Tuesday, 19 July 2016
I'm a total nerd for reading motivational and inspirational content.
I love a good self-help, personal development, diet or life-altering book.
Here's the problem ...
I love the book. I tend to avoid the "life-altering".
There is something about planning to grow, change, lose weight, get fit, get more peaceful, find more depth and become a better person that I find so enthralling. The idea of becoming a "new", healthier, more evolved me is so enticing.
But ideas don't change shit (and you know it's true).
Only action leads to change.
You might remember there's that old saying ... The road to hell is paved in good intentions. While I don't necessarily think all my reading about finding a better life will send me to hell, it certainly won't get me anywhere noteworthy without some action.
I have to get up out of my chair and DO SOMETHING.
What does this 'action' look like? Well, it depends on your goals.
Meditation? Working out? Diet changes?
None of these sound nearly as fun as sitting with a good book and a cup of coffee soaking up the sun, birthing plans and dreams with the greatest of intent.
But it is only in doing something that I read about in the book that I might actually get closer to those dreams. And once I put down the book and throw the mug in the sink, it's back to reality and it is only these actionable items that are going to determine what my "reality" looks (and feels) like.
So, we get up early. We workout. We fuel our bodies with the things it needs to be healthy, digest, lose weight and stay active. We cheat, yes. And sometimes we completely fail (and it might even feel really good to cheat.)
But, at the end of the day, we keep coming back and putting our ideas, dreams and intentions into action. Over. And over. And over again.
It takes courage and a ton of support. It means putting our dreams out there and becoming accountable for what we intend to do ... so that we actually DO IT. It takes love and patience and strength both with others and yourself.
Let me tell you though, sitting there dreaming might feel good, but seeing those dreams materialize feels a HECK of a lot better ... for a lot longer.
And all it takes is starting. Pick something, one thing, and do it.
Are you ready?
It will take courage and strength, persistence and fortitude (and the neat thing here, is the more you do, the more these virtues develop).
I may not be there yet, but every little thing I actually DO gets me closer than reading all the books in the world would. So keep reading and keep yourself inspired.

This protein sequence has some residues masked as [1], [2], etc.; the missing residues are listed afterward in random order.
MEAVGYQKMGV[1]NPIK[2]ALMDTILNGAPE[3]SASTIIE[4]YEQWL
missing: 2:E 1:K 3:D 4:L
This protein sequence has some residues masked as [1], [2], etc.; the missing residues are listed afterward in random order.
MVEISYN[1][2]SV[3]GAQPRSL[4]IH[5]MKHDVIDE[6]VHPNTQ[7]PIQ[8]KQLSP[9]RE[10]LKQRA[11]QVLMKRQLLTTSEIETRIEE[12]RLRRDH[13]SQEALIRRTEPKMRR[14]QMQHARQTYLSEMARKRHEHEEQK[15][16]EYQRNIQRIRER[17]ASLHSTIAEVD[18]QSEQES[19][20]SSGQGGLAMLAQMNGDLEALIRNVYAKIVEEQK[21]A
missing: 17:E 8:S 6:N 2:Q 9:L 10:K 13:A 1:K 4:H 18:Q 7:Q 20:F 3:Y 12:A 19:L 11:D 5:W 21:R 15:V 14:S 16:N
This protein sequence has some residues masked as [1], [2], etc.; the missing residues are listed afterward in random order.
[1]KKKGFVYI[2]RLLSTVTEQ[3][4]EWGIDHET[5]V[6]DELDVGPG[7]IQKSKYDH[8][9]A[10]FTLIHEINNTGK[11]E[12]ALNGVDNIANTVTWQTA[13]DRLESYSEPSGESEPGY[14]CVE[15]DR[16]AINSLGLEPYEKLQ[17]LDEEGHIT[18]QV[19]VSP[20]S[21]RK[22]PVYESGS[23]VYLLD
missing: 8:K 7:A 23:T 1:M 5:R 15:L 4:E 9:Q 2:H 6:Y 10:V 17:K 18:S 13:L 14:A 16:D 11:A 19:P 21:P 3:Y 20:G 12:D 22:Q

Then go and do.
I promise it will pay off.
Bravely forth my friends,
I listened to an NPR podcast the other day called "Backup Plans" that talked about the idea of having a "Plan B". You know, the thing you can fall back on if your current pursuit doesn't pan out. The plan in place to save your bacon if you just don't quite cut it where you are.
Plan B thinking seems very responsible and we might applaud someone for having a well thought out backup plan. It seems somewhat obvious that having a Plan B will give you the confidence and security you need to take bigger risks or work harder in achieving success.
Until we really study it.
The simple fact is, it appears that having a Plan B (something to "fall back" on or an exit strategy) is a hindrance to success. It appears that having a backup plan in place will actually have the opposite effect of inspiring confidence and boldness.
Having a backup plan actually decreases motivation.
Now of course there are times in life when we need to have backup plans, emergency strategies or contingency plans.
If I leave the kids with the babysitter and he can't get ahold of me, a backup plan or second emergency contact is a good idea.
A spare tire is probably a smart thing to keep in your car.
But what about health, lifestyle, business or job scenarios?
If I know I have other options when applying for a job, will that increase my motivation to secure the job, or make me more lax in my interview preparation?
It appears that it might be the latter.
If I am training for a race and I start to tell myself, "Well nobody will notice if I need to walk for a half a mile so if I need to (but only if I need to) then I'll just walk".
Do you think having the security of this "out" will motivate me to train harder, push my limits and reach or surpass my goals?
It's an interesting thing to ponder because I find myself making "backup plans" ALL THE TIME.
I think I'm being responsible. I think I'm being fair and smart.
But am I really selling myself short?
Am I robbing myself of the experience of struggle, pain, courage and victory that would come only if I pushed past excuses and exit strategies and reached new levels of success?
All I know is that I've started a lot of projects and never finished. I've worked out for a week ... then I quit. I've passed up opportunities in favor of the less risky, but also less satisfying Plan B.
So I'm trying a new approach.
BURN THE BOATS. BURN THOSE DAMN THINGS DOWN.
No turning back. No exit strategy.
Just hard work. Perseverance. And a whole lot of potential success.
Are you in?
Bravely forth my friends,